Parents, teachers, and even students often believe specific statements about dyslexia. In reality, these statements are myths — and they can discourage or slow down the evaluation of students for this common condition. Learn more about the most common myths people believe about dyslexia.
What Are the Top 3 Myths About Dyslexia?
Have you ever heard someone say that a child couldn’t have dyslexia because they don’t write letters backward, or maybe a parent refuses to have their child evaluated for dyslexia because they’re “too smart” to have dyslexia? Consider these myths when investigating the need for a dyslexia evaluation:
Dyslexia Indicates Laziness or Low Intelligence
Perhaps the most harmful myth of them all. Dyslexia is a neurologically based learning disability that affects word decoding, recognition, and spelling, as well as how a child learns to read — but it has nothing to do with intelligence. Many people with dyslexia compensate for these struggles in other ways and “mask” their dyslexia, making it difficult to diagnose.
Some children with dyslexia are gifted, yet they experience this specific learning disability. Children who have both high intelligence and dyslexia are called twice exceptional. It’s important to carefully evaluate these students using a measure like the Tests of Dyslexia (TOD™) while also providing challenging enough material in school to address their giftedness.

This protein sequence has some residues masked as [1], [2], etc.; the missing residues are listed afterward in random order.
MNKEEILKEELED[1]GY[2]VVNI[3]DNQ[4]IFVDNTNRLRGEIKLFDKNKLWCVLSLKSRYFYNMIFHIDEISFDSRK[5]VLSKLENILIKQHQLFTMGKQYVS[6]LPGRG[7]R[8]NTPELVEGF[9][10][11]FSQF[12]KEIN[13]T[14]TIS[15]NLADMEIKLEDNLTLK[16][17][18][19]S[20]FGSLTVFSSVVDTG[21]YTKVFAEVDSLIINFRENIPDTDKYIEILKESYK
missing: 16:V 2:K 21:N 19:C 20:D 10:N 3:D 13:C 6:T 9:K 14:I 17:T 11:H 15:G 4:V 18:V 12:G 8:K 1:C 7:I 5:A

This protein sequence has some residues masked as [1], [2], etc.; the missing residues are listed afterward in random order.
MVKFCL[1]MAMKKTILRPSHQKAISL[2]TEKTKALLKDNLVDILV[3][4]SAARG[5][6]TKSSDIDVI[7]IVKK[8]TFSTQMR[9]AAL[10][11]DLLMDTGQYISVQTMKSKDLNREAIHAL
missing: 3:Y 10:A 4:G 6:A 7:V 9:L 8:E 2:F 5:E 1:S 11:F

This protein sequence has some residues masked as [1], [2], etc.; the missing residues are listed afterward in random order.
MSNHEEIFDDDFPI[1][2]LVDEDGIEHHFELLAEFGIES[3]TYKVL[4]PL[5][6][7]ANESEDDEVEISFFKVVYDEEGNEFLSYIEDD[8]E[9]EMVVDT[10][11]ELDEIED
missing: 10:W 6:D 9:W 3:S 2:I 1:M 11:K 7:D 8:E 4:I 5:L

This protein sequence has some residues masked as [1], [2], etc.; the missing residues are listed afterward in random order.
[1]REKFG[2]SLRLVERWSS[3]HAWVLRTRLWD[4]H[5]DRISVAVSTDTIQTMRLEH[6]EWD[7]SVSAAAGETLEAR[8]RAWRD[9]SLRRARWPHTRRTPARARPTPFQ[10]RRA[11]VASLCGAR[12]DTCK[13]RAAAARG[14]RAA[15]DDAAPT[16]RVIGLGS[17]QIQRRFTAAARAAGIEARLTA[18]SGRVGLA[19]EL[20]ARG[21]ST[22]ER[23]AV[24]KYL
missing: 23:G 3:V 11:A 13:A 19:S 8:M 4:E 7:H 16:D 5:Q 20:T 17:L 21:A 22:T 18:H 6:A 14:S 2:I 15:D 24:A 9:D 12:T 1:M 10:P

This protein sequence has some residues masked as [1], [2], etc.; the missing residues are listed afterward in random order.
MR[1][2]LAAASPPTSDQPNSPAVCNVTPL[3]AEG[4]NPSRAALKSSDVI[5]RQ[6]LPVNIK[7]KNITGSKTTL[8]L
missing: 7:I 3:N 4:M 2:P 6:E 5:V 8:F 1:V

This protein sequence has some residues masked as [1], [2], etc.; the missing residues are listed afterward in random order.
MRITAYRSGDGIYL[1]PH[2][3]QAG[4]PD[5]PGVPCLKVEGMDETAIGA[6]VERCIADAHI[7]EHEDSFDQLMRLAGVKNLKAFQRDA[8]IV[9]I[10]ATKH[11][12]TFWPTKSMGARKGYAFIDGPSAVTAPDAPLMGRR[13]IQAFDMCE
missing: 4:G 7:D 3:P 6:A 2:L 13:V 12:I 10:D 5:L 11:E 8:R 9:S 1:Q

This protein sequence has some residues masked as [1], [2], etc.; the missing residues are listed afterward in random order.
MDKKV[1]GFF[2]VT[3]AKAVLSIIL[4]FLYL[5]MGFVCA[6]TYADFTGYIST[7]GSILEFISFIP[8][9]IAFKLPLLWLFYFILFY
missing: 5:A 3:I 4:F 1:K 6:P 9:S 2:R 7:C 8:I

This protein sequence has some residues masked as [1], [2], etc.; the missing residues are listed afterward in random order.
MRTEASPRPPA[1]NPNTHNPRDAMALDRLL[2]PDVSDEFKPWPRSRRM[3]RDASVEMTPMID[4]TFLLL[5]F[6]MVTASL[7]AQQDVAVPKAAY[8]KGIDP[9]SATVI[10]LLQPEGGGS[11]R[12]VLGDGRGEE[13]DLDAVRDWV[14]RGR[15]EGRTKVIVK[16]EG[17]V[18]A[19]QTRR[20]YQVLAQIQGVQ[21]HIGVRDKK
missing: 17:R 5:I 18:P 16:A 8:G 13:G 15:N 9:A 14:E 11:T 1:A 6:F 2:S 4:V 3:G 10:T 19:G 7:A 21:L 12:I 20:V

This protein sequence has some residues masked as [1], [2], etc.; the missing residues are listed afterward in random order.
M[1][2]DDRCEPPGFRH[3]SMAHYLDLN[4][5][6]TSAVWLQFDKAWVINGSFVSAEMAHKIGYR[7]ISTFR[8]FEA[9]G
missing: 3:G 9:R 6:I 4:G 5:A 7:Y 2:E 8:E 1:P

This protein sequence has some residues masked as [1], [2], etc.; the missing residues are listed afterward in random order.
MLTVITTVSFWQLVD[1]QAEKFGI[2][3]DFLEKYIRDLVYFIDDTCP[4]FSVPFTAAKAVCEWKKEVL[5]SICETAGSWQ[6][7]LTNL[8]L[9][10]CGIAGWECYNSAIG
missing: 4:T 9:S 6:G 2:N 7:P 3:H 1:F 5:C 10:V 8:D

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Dyslexia Makes You Read Backward
This myth has some truth but is not entirely correct. Some people with dyslexia transpose letters but don’t read entire words or sentences backward. The backward writing of letters is not necessarily an indication of dyslexia, either.
It’s important to point out that dyslexia is not a problem with vision. Even if you give a person with dyslexia glasses, they will still have traits of dyslexia. The student may struggle to decode entire words, and reading may never be automatic. They may have to read each letter carefully while “manually” processing the word.
Dyslexia Is Rare
Dyslexia is quite common. It runs in families and is often associated with ADHD, autism, and other language-processing disorders. According to the Yale Center for Dyslexia & Creativity, people with dyslexia make up around 20% of the population!
When Should You Evaluate a Student for Dyslexia?
If you have a student struggling to read despite average (or even high) intelligence and has trouble with their self-esteem when it comes to reading, it may be time to assess for dyslexia. Assure your student and their parents that the myths listed here are untrue — and only serve to discourage early evaluation. Children with dyslexia can thrive in school when given the proper support.
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Help Students in School With Reliable Dyslexia Assessments
Children and teens with dyslexia need special attention when learning to read and manage their daily schedules. Early evaluation is the key to success. Get in touch with WPS to learn more about the Tests of Dyslexia (TOD™) assessment: A research-backed, comprehensive evaluation tool that can help your students succeed in school and beyond.